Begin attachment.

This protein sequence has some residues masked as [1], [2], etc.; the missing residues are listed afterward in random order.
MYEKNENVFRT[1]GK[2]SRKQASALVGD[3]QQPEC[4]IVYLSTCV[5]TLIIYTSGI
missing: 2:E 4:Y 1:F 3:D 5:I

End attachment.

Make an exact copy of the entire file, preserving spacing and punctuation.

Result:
This protein sequence has some residues masked as [1], [2], etc.; the missing residues are listed afterward in random order.
MYEKNENVFRT[1]GK[2]SRKQASALVGD[3]QQPEC[4]IVYLSTCV[5]TLIIYTSGI
missing: 2:E 4:Y 1:F 3:D 5:I